Also, if you can chat at 2 am to discuss whether cucumber or avocado is best for your event’s sushi rolls, you know your team is AWESOME. Thanks Matthias-san!
It’s important that your guest instructors are team players too.
When I started planning KNX14, I had a huuuuge list of talented guest instructors and secret sensei. But once I weeded out the ones I knew had too much ego (despite their talent and/or knowledge), my list was substantially decimated.
You see, the atmosphere of your seminar is key.
People don’t always remember what you teach them.
But they always remember how you made them feel.
Make sure everyone is a team player.
#7: Knowledge is King (Not Gimmicks)
The sight of 36 Karate Nerds™ from 20+ countries dancing ballet, in pink belts, to the music of Chopin, will probably remain etched in my mind forever.
That secret activity was the perfect way to end a camp!
But don’t get it twisted.
The main purpose of a seminar must always be knowledge.
People attend a seminar expecting to learn things they cannot get from a book or video. They want that next-level knowledge. Those hard-earned nuggets of wisdom that can never be accurately conveyed through text or pictures.
Stuff that only champions, experts or master instructors can teach.
It’s your responsibility, and privilege, to deliver this.
Otherwise, I honestly don’t think you should conduct a seminar.
In the case of KNX14, I actually underestimated what a striking visual impact the pink (momo-iro) belts would have for the post-event pictures and videos, which made some people believe KNX14 was not “serious.”
That couldn’t be further from the truth.
(Those of you who ordered the video will soon understand why.)
The amount of time we spent admiring our pink belts was nothing compared to the time we spent learning about the art, science, history and essence of Karate.
Because, at the end of the day, that’s what counts.
On a high level.
#8: Professional Video & Photo
I love to take pictures and film from seminars.
But sometimes when I attend seminars, I’m not allowed to film.
This drives me nuts!
So, please do what I did for KNX14: As a professional service, I hired an amazing local filmmaker to shoot the whole seminar in high quality. He then converts and edits (color correct, adjust lights, exposure etc) the movie, before I finally send it to all participants.
This takes a few weeks, but is totally worth it!
- Attendees can focus on training, instead of filming or taking photos.
- The host can focus on organizing & teaching, instead of filming or taking photos.
As a bonus, you get better result when a professional does the camerawork.
See for yourself:
Plus, you can use the material for promoting future events!
(Or offer it as a service to people who couldn’t attend.)
But whatever you do, never ask your seminar attendees for their cameras.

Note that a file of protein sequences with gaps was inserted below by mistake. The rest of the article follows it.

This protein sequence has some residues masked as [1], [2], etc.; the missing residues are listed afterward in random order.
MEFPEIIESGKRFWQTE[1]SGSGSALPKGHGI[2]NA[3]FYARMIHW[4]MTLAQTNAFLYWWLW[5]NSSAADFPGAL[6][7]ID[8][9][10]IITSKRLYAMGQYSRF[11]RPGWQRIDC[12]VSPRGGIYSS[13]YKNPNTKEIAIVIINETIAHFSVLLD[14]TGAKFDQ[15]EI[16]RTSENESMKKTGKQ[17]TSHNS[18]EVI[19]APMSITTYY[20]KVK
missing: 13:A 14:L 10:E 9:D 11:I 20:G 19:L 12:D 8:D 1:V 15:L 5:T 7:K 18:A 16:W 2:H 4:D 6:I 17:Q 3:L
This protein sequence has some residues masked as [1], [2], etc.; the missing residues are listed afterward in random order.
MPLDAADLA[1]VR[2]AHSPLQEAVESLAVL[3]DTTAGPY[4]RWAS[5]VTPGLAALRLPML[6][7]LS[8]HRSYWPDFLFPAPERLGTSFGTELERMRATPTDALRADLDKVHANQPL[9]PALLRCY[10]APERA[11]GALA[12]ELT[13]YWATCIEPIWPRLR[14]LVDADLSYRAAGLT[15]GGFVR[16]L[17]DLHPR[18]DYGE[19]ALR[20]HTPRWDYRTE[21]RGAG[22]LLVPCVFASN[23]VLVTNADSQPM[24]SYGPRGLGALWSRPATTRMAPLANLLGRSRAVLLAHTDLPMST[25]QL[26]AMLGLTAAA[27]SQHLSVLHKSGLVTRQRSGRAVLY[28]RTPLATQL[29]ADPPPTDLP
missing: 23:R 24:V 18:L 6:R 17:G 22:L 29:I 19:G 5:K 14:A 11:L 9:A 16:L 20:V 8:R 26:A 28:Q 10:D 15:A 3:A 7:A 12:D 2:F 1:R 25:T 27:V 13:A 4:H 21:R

That’s just silly.
Oh, and while we’re on the topic of professionality; get some bespoke certificates, rollups, banners, goodie bags, t-shirts etc. printed.
It’s not cheap.
But it makes all the difference.
#9: Evaluate Feedback Afterwards
“How did the seminar go?”
“What should be improved for next time?”
“Did everything go as planned? Why/why not?”
Right after your event is over, evaluate it.
If you plan on hosting more seminars in the future, these questions are vital to ask. As a wise man once said; if you cannot learn from history, you are doomed to repeat it.
Your seminars must steadily improve!
For example, I already have over 100 points of improvement for next year’s KNX15.
Take this step seriously.
The feedback must be brutally honest, written down and saved. It should ideally come from participants, instructors and your team members. Most of it will be behind-the-scenes stuff.
- Some of it will sting.
- Some of it will be nice.
But no matter how awesome your seminar was, don’t expect all attendees to return for next time. That’s highly improbable. It’s not personal, it’s just statistics.
Do a proper evaluation, as soon as possible.
#10: Have Fun & Enjoy Yourself
Lastly, I want to mention a trap that I often fall into myself:
Enjoy the moment.
And be proud.
If you’ve managed to gather likeminded Karate practitioners together for a weekend seminar, try to enjoy the action! Planning is over. Have fun. Train hard. Make friends. Teach epic stuff. Learn from others.
At KNX14, I tried my best to do this.
In fact, I even received some gifts; including carrot cake from England (thanks Katinka-san!), cupcakes and plum jam from Germany (thanks Frank-san!) and tons of chocolate from Switzerland (thanks Danny-san!). I also sold many Seishin gi and signed books.
Sure, there’s much to improve for next time.
But I’m happy.
And this concludes my 10 secrets from launching The Karate Nerd Experience 2014. It was definitely a new type of challenge for me, but I learned a lot.
Hopefully you learned something too! ; -)
Thanks for reading.
PS. Sign up here to get invited to KNX15.